Changing Our World
Edited by Zachary D. Kaufman
Social Entrepreneurship in the Age of Atrocities provides crucial insight into social entrepreneurship from visionaries in the field as well as other experienced practitioners and renowned theorists. While this book focuses on social entrepreneurship as it relates to genocide and other atrocities, the experiences and lessons learned also apply to additional critical social, economic, legal and political problems such as healthcare, development, education and literacy.
Reassessing Presidents and Prime Ministers in North America, Europe and Japan
Edited by Ludger Helms
Focusing on the presidents and prime ministers of the G8 – the United States, Canada, the United Kingdom, France, Germany, Italy, Russia and Japan – it explores the complex relationship between weak and ineffective leadership, undemocratic leadership techniques, and bad policies from a broad comparative perspective. What makes leaders weak or bad in different contexts? What are the consequences of their actions and behaviour? And has there been any learning from negative experience? These questions are at the centre of this fascinating joint inquiry that involves a team of truly distinguished leadership scholars.
Edited by Richard Seymour
Defining ‘social entrepreneurship’ has in the past proved problematic, and debate continues concerning what it does and does not entail and encompass. This unique book frames the debates surrounding the phenomenon and argues that many of the difficulties relating to the study of social entrepreneurship are rooted in methodological issues. Highlighting these issues, the book sets out ideas and implications for researchers using alternative methodologies.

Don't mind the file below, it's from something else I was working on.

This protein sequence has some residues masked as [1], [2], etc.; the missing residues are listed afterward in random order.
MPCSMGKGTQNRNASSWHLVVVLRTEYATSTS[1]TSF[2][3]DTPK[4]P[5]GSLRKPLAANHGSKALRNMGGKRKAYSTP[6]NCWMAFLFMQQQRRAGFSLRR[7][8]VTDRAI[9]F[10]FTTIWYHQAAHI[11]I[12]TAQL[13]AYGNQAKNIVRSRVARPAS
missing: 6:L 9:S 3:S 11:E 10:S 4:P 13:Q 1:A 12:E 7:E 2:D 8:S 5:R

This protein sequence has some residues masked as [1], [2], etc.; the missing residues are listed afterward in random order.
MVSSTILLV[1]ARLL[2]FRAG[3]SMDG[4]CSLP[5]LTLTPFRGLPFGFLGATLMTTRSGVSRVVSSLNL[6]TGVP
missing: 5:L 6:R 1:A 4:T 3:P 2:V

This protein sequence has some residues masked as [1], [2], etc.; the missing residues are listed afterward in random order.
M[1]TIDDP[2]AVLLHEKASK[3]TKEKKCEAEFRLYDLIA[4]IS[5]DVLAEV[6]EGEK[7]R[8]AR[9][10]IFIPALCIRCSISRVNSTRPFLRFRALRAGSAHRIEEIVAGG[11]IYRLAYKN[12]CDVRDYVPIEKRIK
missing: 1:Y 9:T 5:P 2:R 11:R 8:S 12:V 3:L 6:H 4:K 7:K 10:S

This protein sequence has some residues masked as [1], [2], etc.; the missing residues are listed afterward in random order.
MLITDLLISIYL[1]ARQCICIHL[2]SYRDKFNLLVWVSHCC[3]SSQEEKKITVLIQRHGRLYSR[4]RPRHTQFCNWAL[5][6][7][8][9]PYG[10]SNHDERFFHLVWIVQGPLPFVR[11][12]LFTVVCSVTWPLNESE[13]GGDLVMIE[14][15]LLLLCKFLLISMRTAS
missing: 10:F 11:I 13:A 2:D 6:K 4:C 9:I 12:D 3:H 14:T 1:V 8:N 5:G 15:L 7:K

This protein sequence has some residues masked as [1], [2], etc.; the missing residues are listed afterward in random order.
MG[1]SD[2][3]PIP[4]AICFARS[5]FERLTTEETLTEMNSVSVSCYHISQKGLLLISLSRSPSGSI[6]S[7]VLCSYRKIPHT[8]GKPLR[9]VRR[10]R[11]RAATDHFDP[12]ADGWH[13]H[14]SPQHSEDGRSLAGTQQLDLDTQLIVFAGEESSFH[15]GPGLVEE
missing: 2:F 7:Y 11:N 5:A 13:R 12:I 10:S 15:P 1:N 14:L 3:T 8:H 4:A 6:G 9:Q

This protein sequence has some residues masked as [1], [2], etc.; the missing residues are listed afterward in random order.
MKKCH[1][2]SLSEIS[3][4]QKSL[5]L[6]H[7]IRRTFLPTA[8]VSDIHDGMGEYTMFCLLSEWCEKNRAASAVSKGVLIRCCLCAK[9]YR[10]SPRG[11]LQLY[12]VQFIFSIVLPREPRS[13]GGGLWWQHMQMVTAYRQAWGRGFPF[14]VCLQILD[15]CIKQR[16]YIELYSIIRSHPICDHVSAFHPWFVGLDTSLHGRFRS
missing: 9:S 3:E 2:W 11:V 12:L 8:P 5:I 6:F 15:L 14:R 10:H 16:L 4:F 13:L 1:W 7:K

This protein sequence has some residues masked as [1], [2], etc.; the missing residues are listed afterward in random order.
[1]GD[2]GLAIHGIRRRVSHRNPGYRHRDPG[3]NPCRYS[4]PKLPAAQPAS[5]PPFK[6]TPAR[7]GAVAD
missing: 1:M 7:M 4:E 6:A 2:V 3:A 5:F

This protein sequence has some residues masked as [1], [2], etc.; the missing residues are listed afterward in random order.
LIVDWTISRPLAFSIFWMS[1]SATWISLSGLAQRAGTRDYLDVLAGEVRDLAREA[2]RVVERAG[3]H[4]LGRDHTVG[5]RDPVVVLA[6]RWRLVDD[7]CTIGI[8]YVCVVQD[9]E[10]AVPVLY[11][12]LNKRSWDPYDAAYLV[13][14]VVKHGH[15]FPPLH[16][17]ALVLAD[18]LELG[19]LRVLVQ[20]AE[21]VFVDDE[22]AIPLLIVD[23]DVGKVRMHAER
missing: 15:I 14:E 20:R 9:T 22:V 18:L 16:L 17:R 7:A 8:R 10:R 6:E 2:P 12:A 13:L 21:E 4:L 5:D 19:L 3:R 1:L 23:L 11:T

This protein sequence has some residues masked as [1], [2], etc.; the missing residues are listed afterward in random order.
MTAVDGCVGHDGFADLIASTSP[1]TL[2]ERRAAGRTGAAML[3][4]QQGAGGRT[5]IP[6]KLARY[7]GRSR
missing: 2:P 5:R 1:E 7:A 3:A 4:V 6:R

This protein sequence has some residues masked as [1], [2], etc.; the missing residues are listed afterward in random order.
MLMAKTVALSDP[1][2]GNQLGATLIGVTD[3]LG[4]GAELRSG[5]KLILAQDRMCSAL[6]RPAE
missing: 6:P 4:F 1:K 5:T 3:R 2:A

This inspiring book posits that followers are the key to understanding the leadership phenomenon. It analyses leader–follower dynamics in social and organizational settings and in politics which will strongly appeal to students of social psychology, sociology, management and political sciences. The book provides examples and in-depth analyses of ‘the psychology of followership in everyday life’ and will therefore prove invaluable for managers. A special emphasis is given to leader–follower dynamics at various levels of organizational life.
Research, Opinion and Practice
Andrew J. DuBrin
The author describes both the positive and negative features of narcissism and presents strategies and tactics for dealing constructively with narcissistic traits and behaviors in oneself and in others. Self-tests and questionnaires found throughout the volume enable readers to reflect on their standing on a variety of behaviors and attitudes associated with narcissism. Each chapter includes a section labeled ‘Guidelines for Application and Practice’ that provides practical advice for applying the research and theories presented within. Further, each chapter concludes with a case history of narcissism, accompanied by a brief analysis of the narcissistic aspects of the case’s subject.